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While you may not realize it, life is a series of negotiations. Whether you’re buying a car, trying to get a raise, dealing with your family or in-laws, or being held hostage by your two-year-old daughter, who just won’t go to bed.
In today’s episode, Chris Voss shares some of the secrets to effective negotiation that will transform the way you view your interactions with other people.
A 24 year veteran of the FBI, Chris is the former lead international kidnapping negotiator for the Bureau, and is now one of the preeminent practitioners and professors of negotiating skills in the world. He is the founder and principal of The Black Swan Group, a consulting firm that provides training and advises Fortune 500 companies through complex negotiations. Chris has taught for many business schools, including the University of Southern California’s Marshall School of Business, Georgetown University’s McDonough School of Business, Harvard University, MIT’s Sloan School of Management, and Northwestern University’s Kellogg School of Management, among others. He is also the author of the book, Never Split the Difference: Negotiating As if Your Life Depended on It.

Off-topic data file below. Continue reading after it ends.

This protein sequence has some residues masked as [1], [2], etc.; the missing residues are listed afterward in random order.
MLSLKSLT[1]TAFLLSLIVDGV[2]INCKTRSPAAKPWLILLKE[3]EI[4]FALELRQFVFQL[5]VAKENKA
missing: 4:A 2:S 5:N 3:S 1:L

Chris and I discuss how he made his way into the world of high-stakes negotiation, the biggest mistakes people make when they don’t know how to negotiate, the key phrases and tactics that can help you negotiate more effectively, and we even talk about the exact technique Chris used to get a great deal on his salsa red Toyota 4-runner.
The secret to gaining the upper hand in negotiation is giving the other side the illusion of control.”
- The most dangerous negotiation is one you don’t know you’re in
- Time is the element that is always present in negotiation
- The pronouns someone uses (I, me, my, vs. he, she, their, etc) can indicate someone’s level of power
- How mirroring—echoing the last few words of what someone says—can help you elicit information
- How to use the “late night DJ” voice to gain trust
- Why it’s a mistake to always try to get your opponent to say “yes”
- How getting your opponent to “no” can make them feel safe and protected
- How great open-ended questions trigger forced empathy
- A demonstration of understanding can often be your counter-offer
Connect With Chris Voss
- Black Swan Group
- Text FBIEMPATHY to 22828 to sign up for the free newsletter
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